Ancient peoples looked up into the night sky and saw pictures in the stars. They used the constellations to navigate and the star patterns helped them find the correct navigational stars. Astronomers identify 88 different constellations found in eight different star families, according to Students for the Exploration and Development of Space. Depending on the state curriculum standards, third or fourth grade astronomy includes mapping the constellations and identifying the stars that make up each star group. Students completing a constellation project use star charts to locate important constellations in the night sky.
Research your assigned or chosen constellation to determine how many major stars make up the star group and where to find it in the sky. Make a map of the constellation on a 5-inch diameter -- or larger -- piece of black construction paper using chalk to mark the stars. Use appropriate colors of chalk when placing your stars. For example, use yellow chalk for a dwarf yellow star and red for the red super giants. Make the map relative to scale, using resource materials from planetariums or astrological societies. Use a large needle to poke holes in the construction paper in the center of each star to make a template for displaying your constellation on the ceiling using a desk lamp, if desired.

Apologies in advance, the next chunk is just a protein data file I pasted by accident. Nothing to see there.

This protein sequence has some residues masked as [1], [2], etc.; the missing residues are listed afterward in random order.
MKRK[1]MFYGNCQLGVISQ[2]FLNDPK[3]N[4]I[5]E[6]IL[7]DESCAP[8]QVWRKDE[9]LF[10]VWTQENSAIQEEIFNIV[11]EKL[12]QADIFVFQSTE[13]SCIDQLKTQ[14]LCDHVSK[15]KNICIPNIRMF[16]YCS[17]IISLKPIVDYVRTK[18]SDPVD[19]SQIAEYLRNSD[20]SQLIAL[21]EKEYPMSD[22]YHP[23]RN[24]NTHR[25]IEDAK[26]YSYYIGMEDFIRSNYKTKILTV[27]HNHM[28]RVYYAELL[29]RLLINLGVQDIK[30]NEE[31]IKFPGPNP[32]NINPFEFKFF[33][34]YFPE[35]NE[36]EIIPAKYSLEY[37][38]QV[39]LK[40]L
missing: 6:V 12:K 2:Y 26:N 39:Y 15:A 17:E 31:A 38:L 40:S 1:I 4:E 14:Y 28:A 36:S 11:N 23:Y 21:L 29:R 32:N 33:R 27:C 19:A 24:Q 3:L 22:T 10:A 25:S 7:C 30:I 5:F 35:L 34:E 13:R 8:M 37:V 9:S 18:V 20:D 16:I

Label the major stars on your diagram. Write on labels and stick them on the chart or carefully print the information in white or silver ink on the black construction paper. Give information about the star size, type, luminosity and temperature. For example, astronomers classify the sun as a “G2V yellow dwarf, main sequence star.” Include a legend with your project to explain the classification information.
Provide documentation about the constellation mythology. Explain which culture named the constellation and details about the story. Include incidental information if parts of your constellation also appear in a different constellation.
Explain where and how to find your constellation in the night sky. Include best times of the year to see it, best time to view it and the general direction in which to look. When possible, use information that is relevant to your geographic location. Include a panoramic picture of the night sky with your constellation marked. Mark additional location information on the picture, such as where your constellation lies in relation to the North Star, the Big and Little Dippers or other familiar astrological landmarks.
Use a presentation board to display your information. Type and print out your mythology report and constellation location information, bibliography and reference documents, and adhere them to the board.
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